Dry mouth (also known as xerostomia) is a condition that prevents or slows the production of saliva. It is a chronic condition that is common but often overlooked.
The prevalence of dry mouth is unclear due to limited data.
A reduction in salivary flow can cause difficulties in tasting, chewing, swallowing and even speaking in more severe cases. Other signs and symptoms, may include:
Dry mouth can increase your chance of developing tooth decay, demineralization of teeth, tooth sensitivity and/or oral infections (such as thrush).
There are many causes of dry mouth, including:
In some cases dry mouth may be an indicator of Sjorgens syndrome. Sjorgens syndrome is a chronic auto-immune disorder in which the body’s immune system mistakenly attacks its own moisture producing glands, the tear secreting and salivary glands as well as order organs.
The severity of the dry mouth depends on the cause and varies in each case.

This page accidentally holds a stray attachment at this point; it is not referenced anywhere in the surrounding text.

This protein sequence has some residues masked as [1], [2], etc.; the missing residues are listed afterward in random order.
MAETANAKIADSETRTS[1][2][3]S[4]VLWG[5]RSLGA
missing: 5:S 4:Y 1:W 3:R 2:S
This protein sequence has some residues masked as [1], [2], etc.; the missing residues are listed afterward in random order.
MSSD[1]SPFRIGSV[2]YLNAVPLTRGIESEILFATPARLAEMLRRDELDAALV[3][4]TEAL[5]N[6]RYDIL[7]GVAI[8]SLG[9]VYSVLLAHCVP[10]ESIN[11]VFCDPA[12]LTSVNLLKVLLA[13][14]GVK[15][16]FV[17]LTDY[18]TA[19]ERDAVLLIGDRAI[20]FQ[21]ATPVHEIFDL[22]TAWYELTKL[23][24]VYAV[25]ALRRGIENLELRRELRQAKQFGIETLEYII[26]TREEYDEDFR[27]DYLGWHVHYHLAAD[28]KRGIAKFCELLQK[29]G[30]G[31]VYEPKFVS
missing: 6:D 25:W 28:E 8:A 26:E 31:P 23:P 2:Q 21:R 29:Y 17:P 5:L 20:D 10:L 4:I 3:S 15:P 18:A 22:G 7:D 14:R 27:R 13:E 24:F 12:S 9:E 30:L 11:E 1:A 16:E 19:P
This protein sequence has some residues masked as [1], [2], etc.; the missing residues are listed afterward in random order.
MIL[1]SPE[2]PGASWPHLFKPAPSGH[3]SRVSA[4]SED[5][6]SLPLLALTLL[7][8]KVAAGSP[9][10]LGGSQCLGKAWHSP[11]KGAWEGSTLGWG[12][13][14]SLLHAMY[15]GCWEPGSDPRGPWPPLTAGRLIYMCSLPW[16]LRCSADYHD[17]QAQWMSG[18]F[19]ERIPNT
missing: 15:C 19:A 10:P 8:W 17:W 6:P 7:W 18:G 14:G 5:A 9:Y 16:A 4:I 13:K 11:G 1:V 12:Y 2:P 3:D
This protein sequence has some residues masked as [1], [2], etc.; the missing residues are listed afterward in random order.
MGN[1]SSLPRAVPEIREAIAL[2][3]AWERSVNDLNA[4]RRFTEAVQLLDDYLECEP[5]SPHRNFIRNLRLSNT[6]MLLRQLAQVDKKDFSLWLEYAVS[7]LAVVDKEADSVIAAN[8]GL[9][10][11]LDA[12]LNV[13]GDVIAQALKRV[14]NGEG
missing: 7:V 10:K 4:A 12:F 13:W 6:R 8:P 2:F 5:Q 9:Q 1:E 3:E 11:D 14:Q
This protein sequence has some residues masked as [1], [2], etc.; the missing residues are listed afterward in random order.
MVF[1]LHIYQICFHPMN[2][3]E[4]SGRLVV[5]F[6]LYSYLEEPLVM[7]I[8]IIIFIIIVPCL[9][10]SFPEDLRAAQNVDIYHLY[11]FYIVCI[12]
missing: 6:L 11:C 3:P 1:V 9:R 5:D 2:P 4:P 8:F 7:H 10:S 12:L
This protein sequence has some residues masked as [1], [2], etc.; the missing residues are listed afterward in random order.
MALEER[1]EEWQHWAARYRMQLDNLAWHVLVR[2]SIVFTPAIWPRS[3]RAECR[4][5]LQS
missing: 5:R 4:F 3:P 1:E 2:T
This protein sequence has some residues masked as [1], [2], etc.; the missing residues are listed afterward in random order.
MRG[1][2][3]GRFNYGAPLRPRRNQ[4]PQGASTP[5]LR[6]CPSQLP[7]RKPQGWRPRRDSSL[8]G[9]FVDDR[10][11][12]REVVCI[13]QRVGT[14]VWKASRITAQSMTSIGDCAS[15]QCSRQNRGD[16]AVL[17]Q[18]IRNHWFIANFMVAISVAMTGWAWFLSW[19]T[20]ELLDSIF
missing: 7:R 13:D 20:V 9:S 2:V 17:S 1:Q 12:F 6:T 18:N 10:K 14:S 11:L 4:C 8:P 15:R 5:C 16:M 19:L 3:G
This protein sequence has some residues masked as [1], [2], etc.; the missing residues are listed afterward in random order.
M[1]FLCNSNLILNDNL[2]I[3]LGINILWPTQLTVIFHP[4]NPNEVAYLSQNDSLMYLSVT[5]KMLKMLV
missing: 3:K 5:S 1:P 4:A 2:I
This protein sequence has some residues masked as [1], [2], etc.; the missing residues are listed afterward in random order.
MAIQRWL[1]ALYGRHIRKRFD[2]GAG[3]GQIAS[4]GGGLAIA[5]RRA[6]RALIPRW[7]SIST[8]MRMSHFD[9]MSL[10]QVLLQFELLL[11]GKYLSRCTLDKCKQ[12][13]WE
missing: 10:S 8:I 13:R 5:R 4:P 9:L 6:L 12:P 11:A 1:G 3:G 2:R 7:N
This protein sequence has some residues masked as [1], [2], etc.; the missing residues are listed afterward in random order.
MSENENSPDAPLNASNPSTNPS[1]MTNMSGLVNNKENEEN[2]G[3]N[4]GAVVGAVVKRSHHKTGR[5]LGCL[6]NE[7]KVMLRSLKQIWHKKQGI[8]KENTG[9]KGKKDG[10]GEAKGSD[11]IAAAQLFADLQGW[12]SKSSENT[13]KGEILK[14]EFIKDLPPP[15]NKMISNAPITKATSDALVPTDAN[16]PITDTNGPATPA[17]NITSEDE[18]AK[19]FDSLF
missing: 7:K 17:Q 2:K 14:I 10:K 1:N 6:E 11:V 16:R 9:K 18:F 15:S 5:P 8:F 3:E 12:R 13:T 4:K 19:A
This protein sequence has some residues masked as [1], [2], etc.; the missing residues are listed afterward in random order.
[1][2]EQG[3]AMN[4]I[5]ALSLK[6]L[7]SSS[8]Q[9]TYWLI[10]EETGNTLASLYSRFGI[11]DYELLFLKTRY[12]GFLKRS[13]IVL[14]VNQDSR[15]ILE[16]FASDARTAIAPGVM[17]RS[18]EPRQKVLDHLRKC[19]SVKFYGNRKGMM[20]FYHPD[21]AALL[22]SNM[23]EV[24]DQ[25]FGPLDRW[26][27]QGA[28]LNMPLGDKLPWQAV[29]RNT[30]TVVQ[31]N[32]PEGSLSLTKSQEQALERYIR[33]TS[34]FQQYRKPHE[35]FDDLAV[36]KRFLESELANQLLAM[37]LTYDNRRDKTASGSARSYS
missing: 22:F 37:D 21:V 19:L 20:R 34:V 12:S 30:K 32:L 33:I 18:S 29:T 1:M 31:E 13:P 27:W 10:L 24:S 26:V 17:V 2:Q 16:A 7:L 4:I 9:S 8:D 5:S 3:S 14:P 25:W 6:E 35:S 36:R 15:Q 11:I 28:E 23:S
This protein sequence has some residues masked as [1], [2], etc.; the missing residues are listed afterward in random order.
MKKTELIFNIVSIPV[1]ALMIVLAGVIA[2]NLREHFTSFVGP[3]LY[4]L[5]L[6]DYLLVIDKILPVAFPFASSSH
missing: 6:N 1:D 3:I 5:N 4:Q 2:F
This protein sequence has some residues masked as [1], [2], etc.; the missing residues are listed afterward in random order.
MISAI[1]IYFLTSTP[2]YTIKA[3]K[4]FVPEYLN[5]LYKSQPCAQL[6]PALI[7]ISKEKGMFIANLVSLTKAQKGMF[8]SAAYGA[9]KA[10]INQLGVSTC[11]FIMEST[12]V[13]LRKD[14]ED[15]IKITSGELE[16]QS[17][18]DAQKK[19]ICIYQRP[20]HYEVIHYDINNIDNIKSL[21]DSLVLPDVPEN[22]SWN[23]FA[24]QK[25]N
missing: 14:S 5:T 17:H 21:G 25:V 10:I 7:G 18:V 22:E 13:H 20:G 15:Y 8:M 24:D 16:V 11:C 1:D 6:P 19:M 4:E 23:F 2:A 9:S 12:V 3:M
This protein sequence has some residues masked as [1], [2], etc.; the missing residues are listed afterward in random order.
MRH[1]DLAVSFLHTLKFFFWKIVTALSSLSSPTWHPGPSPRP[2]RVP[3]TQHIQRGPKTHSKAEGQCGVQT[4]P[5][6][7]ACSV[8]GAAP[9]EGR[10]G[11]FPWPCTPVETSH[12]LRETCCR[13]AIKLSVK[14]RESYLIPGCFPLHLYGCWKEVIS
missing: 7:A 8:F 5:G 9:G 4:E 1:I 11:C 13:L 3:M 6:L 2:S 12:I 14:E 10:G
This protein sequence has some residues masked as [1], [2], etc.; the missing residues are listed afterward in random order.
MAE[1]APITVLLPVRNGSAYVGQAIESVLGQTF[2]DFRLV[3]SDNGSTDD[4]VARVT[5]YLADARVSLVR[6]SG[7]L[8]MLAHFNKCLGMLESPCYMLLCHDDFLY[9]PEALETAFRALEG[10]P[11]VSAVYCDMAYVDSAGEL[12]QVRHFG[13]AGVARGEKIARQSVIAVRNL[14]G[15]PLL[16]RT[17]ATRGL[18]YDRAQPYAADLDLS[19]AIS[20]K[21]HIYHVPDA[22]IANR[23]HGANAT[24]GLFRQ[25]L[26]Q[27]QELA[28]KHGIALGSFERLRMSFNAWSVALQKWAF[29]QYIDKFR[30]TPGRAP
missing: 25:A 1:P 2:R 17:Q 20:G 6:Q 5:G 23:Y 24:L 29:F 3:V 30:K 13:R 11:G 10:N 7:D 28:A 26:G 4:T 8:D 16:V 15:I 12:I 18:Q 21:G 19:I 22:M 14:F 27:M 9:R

Saliva is the mouth's primary defence against tooth decay, it plays a vital role in maintaining the health of hard & soft tissues in the oral cavity.
Saliva washes away food and other debris, which may accumulate in the mouth. Saliva also helps neutralise the acids which are produced by bacteria in the mouth.
Without saliva, extensive tooth decay can occur.
Some general lifestyle tips for relieving dry mouth include:
Dental and oral health-specific recommendations are as follows for patients with dry mouth:
Please visit your dentist for advice about how to manage dry mouth.